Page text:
For years, gamers have waxed poetic about how certain videogame moments have made them cry. Whether it is killing off a beloved character or presenting a poignant plot twist, it seems more and more games nowadays are trying their best to get the most hardcore gamers around the world to shed a collective tear.
But, in all honesty, how many games have resulted in actual, physical sobbing? Getting a little extra emotional or slightly teary-eyed during a scene is a whole lot different than actually letting the waterworks flow.
While I would definitely agree that there have been numerous virtual moments over the years that have got me pretty choked up (heck, most of these Memory Card moments fall in that category), there has only been one specific sequence in the history of videogames that has resulted in actual tears emitting from my eyes and streaming down my ashamed, horribly embarrassed visage.
Hit the jump to experience one of the saddest and most touching videogame moments ever from one of the most unlikely of candidates, Elite Beat Agents for the Nintendo DS.
I know, I know – please try to contain your laughter before continuing on … just trust me on this one …
For those of you not familiar with the greatness that is Elite Beat Agents, let me explain the basic premise: Elite Beat Agents is a rhythm game on the Nintendo DS that has you tapping, sliding, and spinning your stylus to keep the beat with a handful of popular songs.
While this main rhythm-centric gameplay sounds almost too basic to be engrossing, what makes Elite Beat Agents extra unique is how each “level” is presented.
In the game, you play as three members of a fictional government agency who are assigned to help people in their time of need. But instead of helping these troubled citizens directly, the agents use their power of dance and song to motivate each individual to perform whatever task he or she is having trouble with. I know, it sounds pretty ridiculous, but the concept suits the game perfectly.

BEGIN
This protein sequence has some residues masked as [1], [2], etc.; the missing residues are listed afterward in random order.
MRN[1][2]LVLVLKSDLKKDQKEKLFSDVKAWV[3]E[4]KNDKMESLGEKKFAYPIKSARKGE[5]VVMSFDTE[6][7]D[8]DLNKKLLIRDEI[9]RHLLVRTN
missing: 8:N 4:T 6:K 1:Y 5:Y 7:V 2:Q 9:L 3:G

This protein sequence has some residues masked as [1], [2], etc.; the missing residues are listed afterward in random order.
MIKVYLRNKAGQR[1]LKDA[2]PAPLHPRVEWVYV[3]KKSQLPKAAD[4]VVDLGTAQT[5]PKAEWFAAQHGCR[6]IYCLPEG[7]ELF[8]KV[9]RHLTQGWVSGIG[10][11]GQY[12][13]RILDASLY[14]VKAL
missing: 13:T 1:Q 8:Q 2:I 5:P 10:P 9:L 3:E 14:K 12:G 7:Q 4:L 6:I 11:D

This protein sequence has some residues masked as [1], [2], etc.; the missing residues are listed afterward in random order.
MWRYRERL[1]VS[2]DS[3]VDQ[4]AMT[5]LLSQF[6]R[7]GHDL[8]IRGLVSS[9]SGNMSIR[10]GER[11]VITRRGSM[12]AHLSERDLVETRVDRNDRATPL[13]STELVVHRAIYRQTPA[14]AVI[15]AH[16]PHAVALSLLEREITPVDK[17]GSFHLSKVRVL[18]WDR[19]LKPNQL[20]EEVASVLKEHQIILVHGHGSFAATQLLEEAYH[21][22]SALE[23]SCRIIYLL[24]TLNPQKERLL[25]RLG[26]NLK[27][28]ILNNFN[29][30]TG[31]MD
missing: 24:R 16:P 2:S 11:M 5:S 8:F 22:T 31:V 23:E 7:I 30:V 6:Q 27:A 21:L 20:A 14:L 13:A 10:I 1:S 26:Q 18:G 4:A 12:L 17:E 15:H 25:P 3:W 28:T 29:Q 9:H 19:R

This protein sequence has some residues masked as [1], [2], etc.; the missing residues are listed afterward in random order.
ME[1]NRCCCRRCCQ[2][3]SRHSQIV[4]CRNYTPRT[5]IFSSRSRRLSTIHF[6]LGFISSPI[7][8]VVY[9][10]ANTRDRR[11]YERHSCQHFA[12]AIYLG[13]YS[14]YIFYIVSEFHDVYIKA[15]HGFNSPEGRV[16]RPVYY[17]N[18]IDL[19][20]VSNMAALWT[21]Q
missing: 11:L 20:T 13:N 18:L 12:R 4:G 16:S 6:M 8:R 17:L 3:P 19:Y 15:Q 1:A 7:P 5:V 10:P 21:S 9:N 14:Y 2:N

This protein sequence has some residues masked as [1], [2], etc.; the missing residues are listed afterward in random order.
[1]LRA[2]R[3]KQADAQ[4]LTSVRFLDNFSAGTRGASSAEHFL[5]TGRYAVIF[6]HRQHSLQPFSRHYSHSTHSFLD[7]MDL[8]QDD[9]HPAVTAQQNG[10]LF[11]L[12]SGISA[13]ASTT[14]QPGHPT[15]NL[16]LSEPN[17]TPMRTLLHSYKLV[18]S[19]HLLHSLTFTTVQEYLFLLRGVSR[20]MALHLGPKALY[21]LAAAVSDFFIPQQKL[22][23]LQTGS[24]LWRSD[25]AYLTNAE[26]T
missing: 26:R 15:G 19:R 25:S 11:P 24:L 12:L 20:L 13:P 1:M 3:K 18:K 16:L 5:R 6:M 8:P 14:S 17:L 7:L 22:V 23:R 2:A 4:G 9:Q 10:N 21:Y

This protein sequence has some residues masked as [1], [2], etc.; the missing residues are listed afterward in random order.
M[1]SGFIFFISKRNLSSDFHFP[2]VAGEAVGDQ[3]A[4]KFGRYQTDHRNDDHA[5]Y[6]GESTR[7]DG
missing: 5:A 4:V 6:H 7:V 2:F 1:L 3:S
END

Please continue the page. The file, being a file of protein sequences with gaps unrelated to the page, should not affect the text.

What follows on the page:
Each level in Elite Beat Agents is a different song, and at the beginning of each song a cutscene sets up the story. The cutscenes are presented as amazingly well-done comic book style vignettes. The art work and direction is really spot-on and really sets the perfect tone for each level.
Throughout the entire game, the agents are involved in mostly lighthearted moments. From a guy asking for help scoring a winning touchdown to a babysitter needing assistance taking care of a gaggle of kids, each level offers jovial storylines to go with the usually upbeat songs.
Not to get too off track, but to say the game is addictive is an understatement. Even when certain songs are presented that are almost unknown or, even worse, ridiculously cheesy (*cough* "Y.M.C.A." *cough*), having the entire sequence bookend with these awesome little stories makes the entire experience surprising and very entertaining.
But as the game nears the end (and your head bobbing and toe tapping have reached maximum levels), one sequence comes out of nowhere that really throws your emotions for a loop.
It is with great humility that I present to you all the next Memory Card inductee: the “Christmas gift” sequence.
As one of the later levels starts, the tone changes considerably. Instead of a wacky, over-the-top character doing something even more wacky and over-the-top, the traditional opening cutscene begins by showing a little girl, Lucy, right before Christmas, saying good-bye to her father, Mr. Stevens, who is heading off on a last minute business trip.
The little girl’s father has his cute daughter make a wish to Santa about what she wants as a gift for the upcoming holiday.
After thinking for a second, Lucy holds up her stuffed bear and says, “A girlfriend for Teddy.”
Smiling at his precious girl’s response, Mr. Steven’s says a final farewell and walks out the front door, promising his wife and daughter that he will be back by Christmas.
It is with this that the scene fades out …
Cut to six months later: Lucy picks up a picture of her father on a side table and asks her mother when daddy will be getting home. Mrs. Stevens, her mother, mildly scolds Lucy, asking her to not talk about her dad.
It is this moment when you find out that Mr. Stevens was in an accident (assumed car crash) when he left on his business trip months ago and was killed. Obviously, he never made it home on Christmas to spend the day with his loving family.
Lucy then proceeds to yell at her mother, confused as to why her father promised to come home and never did. Mrs. Stevens, distraught and overwhelmed, retreats out of the room, leaving her daughter all alone with her ridiculously sad thoughts.
No joke, Lucy then actually looks to the sky and says, “Daddy … please come home” as the cutscene fades out … (are you kidding me with this, Nintendo?) …
On this morbid note, the playable level begins, this time to the song “You’re the Inspiration” by the band
Like always, the agents leap into action as they try to help Lucy mourn and get her ultimate wish: to see her father one last time.